Big 12 powers Texas, Oklahoma inquire about joining SEC in potentially massive shakeup, per reports


With College Football Playoff expansion on the horizon and the sport as a whole undergoing radical change, another round of conference realignment may be on the horizon. Texas and Oklahoma have reportedly “reached out” to the SEC about joining the league should the two Big 12 powerhouses choose to leave their home conference.

Citing “a high-ranking college official with knowledge of the situation,” the Houston Chronicle‘s Brent Zwerneman first reported that the SEC could announce the additions of the Longhorns and Sooners “within a couple of weeks.”

Texas initiated the conversation, according to an Associated Press source. The ‘Horns are expected to inform the Big 12 that they do not plan to extend their grant of media rights deal with the conference, according to Stadium’s Brett McMurphy, who also reports that there is interest on both sides of the conversation. The Big 12’s grant of rights agreement expires in 2025.

SEC commissioner Greg Sankey would not address the reports while in attendance at 2021 SEC Media Days on Wednesday.

“No comment on that speculation,” he told CBS Sports’ Dennis Dodd. Sankey later added: “We are only worried about the 2021 season. Somebody dropped a report from unnamed people.”

Texas and Oklahoma released similar statements refusing the acknowledge the reports.

“Speculation swirls around collegiate athletics. We will not address rumors or speculation,” said the Longhorns.

“The college athletics landscape is shifting constantly. We don’t address every anonymous rumor,” said the Sooners.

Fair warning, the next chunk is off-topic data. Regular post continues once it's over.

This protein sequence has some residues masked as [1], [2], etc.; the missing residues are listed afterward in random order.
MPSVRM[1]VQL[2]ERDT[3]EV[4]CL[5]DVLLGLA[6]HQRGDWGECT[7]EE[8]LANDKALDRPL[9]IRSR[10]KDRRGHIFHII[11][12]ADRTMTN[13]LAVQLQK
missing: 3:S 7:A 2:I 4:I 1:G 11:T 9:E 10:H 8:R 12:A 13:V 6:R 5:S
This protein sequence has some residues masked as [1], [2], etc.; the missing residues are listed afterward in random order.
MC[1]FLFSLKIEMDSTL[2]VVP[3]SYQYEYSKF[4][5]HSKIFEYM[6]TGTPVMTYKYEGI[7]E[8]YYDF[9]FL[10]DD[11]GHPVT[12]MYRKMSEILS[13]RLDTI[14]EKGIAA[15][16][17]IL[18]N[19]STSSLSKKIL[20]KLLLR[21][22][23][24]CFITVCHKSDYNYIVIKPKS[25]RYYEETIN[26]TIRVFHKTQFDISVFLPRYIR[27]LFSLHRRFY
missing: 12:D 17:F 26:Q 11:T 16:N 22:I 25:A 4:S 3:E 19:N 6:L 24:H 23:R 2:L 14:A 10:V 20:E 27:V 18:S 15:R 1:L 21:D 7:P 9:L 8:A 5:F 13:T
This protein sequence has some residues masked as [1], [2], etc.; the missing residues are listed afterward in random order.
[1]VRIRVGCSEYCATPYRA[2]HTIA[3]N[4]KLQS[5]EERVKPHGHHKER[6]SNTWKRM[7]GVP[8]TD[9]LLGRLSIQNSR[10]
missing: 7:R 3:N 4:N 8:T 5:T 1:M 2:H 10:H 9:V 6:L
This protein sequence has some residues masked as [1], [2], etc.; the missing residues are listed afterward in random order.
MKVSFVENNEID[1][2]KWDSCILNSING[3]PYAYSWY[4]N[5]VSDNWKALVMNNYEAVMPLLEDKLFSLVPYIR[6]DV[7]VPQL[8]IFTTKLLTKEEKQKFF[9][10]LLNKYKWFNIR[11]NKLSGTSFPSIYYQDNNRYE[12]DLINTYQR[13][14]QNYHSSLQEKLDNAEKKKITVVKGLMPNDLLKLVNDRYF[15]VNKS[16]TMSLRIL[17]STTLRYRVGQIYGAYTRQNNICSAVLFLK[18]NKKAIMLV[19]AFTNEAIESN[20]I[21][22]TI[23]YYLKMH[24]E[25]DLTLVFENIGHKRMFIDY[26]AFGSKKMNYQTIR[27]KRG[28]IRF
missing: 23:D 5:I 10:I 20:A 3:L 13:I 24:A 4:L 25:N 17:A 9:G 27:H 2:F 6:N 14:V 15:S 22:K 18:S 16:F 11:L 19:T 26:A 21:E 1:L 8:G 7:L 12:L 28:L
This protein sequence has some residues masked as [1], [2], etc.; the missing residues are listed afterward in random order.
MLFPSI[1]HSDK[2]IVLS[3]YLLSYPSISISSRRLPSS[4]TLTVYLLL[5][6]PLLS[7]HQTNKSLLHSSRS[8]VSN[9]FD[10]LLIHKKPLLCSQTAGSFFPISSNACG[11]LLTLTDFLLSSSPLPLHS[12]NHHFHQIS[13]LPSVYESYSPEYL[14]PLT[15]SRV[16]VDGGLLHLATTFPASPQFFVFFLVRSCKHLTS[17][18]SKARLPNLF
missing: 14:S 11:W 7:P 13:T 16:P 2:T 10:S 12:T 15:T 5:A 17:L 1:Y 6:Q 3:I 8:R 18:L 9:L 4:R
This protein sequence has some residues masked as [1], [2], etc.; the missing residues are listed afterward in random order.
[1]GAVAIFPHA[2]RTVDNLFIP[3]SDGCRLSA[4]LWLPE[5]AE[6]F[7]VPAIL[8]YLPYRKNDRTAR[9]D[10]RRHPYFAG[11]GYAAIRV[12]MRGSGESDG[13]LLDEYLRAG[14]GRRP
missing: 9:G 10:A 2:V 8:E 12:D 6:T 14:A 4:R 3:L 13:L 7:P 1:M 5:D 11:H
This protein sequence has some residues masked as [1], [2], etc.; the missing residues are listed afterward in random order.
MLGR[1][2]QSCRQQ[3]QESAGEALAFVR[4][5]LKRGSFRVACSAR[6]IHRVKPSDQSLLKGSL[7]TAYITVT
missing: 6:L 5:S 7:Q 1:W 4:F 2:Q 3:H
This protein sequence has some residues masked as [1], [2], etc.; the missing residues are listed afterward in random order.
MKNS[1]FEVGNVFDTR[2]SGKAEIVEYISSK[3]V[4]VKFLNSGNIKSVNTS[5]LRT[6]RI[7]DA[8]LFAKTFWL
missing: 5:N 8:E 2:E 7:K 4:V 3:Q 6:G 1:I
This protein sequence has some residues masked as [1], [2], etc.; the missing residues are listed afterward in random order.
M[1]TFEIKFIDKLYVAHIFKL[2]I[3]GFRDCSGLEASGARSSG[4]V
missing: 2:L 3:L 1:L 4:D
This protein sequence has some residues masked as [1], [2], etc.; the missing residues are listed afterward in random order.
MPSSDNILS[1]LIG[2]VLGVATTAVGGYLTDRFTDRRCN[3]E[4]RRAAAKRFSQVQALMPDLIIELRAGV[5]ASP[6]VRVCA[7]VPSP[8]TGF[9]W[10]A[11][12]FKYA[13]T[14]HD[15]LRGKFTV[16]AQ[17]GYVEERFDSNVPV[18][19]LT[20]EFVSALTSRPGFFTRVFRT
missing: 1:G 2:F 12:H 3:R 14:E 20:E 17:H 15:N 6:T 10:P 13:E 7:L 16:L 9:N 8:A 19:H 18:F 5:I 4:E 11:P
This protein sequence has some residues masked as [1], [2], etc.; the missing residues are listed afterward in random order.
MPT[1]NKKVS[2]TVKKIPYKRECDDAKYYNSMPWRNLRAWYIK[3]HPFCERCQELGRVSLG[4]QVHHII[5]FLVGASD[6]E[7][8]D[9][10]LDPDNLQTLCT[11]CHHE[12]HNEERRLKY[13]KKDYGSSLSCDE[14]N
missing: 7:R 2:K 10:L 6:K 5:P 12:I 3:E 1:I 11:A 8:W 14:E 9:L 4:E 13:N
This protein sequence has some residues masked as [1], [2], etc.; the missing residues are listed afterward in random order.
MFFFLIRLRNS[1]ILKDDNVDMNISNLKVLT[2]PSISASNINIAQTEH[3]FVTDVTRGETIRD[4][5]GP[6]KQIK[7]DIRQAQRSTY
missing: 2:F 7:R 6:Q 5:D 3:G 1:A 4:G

Texas A&M athletic director Ross Bjork made it clear to gathered media Wednesday that he wants the Aggies to be the only team from the Lone Star State in the conference. Texas A&M and Missouri were the two teams that left the Big 12 for the SEC in the last round of conference realignment nearly a decade ago.

“I haven’t read the article, but if you’re asking me to kind of comment on college athletics, it’s changing,” Bjork told Dodd. “So what does that look like? I don’t know. … We want to be the only SEC program in the state of Texas. There’s a reason Texas A&M left the Big 12: to stand alone to have our own identity.”

There was talk at that time about Texas and Oklahoma potentially leaving the Big 12 for either the Pac-12 (then Pac-10) or SEC but nothing came of those discussions as both ultimately remained with the league they have been members of since 1996. Oklahoma was already part of the Big Eight when it transitioned into the Big 12 in 1996 by adding Texas as one of four programs from the defunct Southwest Conference.

However, the Big 12 was reduced to 10 teams during that round of realignment, and it has struggled to reclaim its footing among its Power Five peers. Texas and Oklahoma have propped up the league since its reduction in size, and if they did depart, it would put the Big 12 on the brink of collapse.

The additions of the Longhorns and Sooners would make the SEC the first 16-team superconference — a development long-discussed as a possibility should there be another round of conference realignment — while simultaneously adding massive brand power to a league already seen as the best in college sports.

However, Oklahoma and Texas will face resistance from within the Big 12 and beyond. Oklahoma State officials made it clear they do not support their potential departure for another conference.

“We have heard unconfirmed reports that OU and UT approached Southeastern Conference officials about joining the SEC,” OSU said in a statement. “We are gathering information and will monitor closely. If true, we would be gravely disappointed. While we place a premium on history, loyalty and trust, be assured, we will aggressively defend and advance what is best for Oklahoma State and our strong athletic program, which continues to excel in the Big 12 and nationally.”

As for the SEC, its by-laws state that 11 of 14 institutions must vote in the affirmative to invite new members to the conference. There may be some current SEC teams — in addition to Texas A&M — that are reluctant to accept additional league members for myriad reasons, including concerns about future expansion into their states. However, Yahoo Sports’ Pete Thamel reports that “getting 11 of the 14 votes doesn’t appear to be an issue.”





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